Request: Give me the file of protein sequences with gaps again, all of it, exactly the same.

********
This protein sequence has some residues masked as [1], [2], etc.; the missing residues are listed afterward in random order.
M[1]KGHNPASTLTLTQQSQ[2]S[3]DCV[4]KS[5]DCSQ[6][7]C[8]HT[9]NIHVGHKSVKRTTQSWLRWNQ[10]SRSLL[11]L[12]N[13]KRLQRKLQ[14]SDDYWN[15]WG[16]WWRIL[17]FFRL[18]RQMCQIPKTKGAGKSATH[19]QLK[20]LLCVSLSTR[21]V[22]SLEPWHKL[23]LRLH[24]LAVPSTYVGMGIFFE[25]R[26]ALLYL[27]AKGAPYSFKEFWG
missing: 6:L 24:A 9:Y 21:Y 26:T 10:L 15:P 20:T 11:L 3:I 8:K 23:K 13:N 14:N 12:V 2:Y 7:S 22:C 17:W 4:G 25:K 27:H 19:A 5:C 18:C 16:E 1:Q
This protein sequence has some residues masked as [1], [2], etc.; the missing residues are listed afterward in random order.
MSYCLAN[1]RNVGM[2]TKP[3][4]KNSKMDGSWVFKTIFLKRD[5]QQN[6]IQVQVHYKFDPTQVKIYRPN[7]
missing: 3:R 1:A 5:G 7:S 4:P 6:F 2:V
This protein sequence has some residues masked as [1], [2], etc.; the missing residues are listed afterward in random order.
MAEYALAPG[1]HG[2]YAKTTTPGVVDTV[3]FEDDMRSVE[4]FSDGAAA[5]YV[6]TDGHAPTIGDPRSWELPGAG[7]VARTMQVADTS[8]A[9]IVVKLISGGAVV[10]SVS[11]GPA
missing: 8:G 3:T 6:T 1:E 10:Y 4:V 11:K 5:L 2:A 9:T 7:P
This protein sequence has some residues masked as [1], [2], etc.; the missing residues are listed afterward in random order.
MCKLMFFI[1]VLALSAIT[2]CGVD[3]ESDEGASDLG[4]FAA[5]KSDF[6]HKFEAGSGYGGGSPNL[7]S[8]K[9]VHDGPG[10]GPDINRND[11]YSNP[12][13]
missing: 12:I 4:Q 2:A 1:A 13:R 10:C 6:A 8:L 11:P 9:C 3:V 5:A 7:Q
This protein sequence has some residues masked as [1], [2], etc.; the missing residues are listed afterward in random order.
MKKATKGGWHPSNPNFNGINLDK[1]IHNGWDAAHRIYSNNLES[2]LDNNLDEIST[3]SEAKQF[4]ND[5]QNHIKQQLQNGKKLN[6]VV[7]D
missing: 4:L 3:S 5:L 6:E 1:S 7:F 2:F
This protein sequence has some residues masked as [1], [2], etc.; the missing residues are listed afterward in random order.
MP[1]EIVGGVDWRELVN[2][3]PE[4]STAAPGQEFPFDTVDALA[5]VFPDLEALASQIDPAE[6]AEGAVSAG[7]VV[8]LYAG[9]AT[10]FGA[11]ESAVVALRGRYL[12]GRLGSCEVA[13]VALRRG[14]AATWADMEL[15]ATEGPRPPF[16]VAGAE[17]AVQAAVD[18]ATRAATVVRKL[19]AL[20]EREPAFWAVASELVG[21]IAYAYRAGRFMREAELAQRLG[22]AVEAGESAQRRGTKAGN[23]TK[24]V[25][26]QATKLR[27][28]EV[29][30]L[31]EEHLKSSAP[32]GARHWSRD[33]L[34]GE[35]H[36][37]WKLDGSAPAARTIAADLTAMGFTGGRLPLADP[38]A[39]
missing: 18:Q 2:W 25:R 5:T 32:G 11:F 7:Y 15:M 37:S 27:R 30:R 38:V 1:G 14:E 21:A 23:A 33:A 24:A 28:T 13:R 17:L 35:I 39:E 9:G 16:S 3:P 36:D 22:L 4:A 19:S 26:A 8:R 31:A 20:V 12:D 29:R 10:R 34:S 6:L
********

This protein sequence has some residues masked as [1], [2], etc.; the missing residues are listed afterward in random order.
M[1]KGHNPASTLTLTQQSQ[2]S[3]DCV[4]KS[5]DCSQ[6][7]C[8]HT[9]NIHVGHKSVKRTTQSWLRWNQ[10]SRSLL[11]L[12]N[13]KRLQRKLQ[14]SDDYWN[15]WG[16]WWRIL[17]FFRL[18]RQMCQIPKTKGAGKSATH[19]QLK[20]LLCVSLSTR[21]V[22]SLEPWHKL[23]LRLH[24]LAVPSTYVGMGIFFE[25]R[26]ALLYL[27]AKGAPYSFKEFWG
missing: 6:L 24:A 9:Y 21:Y 26:T 10:L 15:P 20:T 11:L 3:I 8:K 23:K 13:N 14:N 12:V 2:Y 7:S 22:C 17:W 4:G 25:K 27:H 19:A 5:C 18:C 16:E 1:Q
This protein sequence has some residues masked as [1], [2], etc.; the missing residues are listed afterward in random order.
MSYCLAN[1]RNVGM[2]TKP[3][4]KNSKMDGSWVFKTIFLKRD[5]QQN[6]IQVQVHYKFDPTQVKIYRPN[7]
missing: 3:R 1:A 5:G 7:S 4:P 6:F 2:V
This protein sequence has some residues masked as [1], [2], etc.; the missing residues are listed afterward in random order.
MAEYALAPG[1]HG[2]YAKTTTPGVVDTV[3]FEDDMRSVE[4]FSDGAAA[5]YV[6]TDGHAPTIGDPRSWELPGAG[7]VARTMQVADTS[8]A[9]IVVKLISGGAVV[10]SVS[11]GPA
missing: 8:G 3:T 6:T 1:E 10:Y 4:V 11:K 5:L 2:A 9:T 7:P
This protein sequence has some residues masked as [1], [2], etc.; the missing residues are listed afterward in random order.
MCKLMFFI[1]VLALSAIT[2]CGVD[3]ESDEGASDLG[4]FAA[5]KSDF[6]HKFEAGSGYGGGSPNL[7]S[8]K[9]VHDGPG[10]GPDINRND[11]YSNP[12][13]
missing: 12:I 4:Q 2:A 1:A 13:R 10:C 6:A 8:L 11:P 9:C 3:V 5:A 7:Q
This protein sequence has some residues masked as [1], [2], etc.; the missing residues are listed afterward in random order.
MKKATKGGWHPSNPNFNGINLDK[1]IHNGWDAAHRIYSNNLES[2]LDNNLDEIST[3]SEAKQF[4]ND[5]QNHIKQQLQNGKKLN[6]VV[7]D
missing: 4:L 3:S 5:L 6:E 1:S 7:F 2:F
This protein sequence has some residues masked as [1], [2], etc.; the missing residues are listed afterward in random order.
MP[1]EIVGGVDWRELVN[2][3]PE[4]STAAPGQEFPFDTVDALA[5]VFPDLEALASQIDPAE[6]AEGAVSAG[7]VV[8]LYAG[9]AT[10]FGA[11]ESAVVALRGRYL[12]GRLGSCEVA[13]VALRRG[14]AATWADMEL[15]ATEGPRPPF[16]VAGAE[17]AVQAAVD[18]ATRAATVVRKL[19]AL[20]EREPAFWAVASELVG[21]IAYAYRAGRFMREAELAQRLG[22]AVEAGESAQRRGTKAGN[23]TK[24]V[25][26]QATKLR[27][28]EV[29][30]L[31]EEHLKSSAP[32]GARHWSRD[33]L[34]GE[35]H[36][37]WKLDGSAPAARTIAADLTAMGFTGGRLPLADP[38]A[39]
missing: 18:Q 2:W 25:R 5:T 32:G 11:F 7:Y 15:M 37:S 27:R 30:R 38:V 1:G 14:E 21:A 23:A 33:A 24:A 28:T 13:R 17:L 35:I 39:E 9:G 16:S 3:P 36:D 22:L 4:A 19:S 26:A 8:R 31:A 20:V 12:D 29:R 10:R 34:S 6:L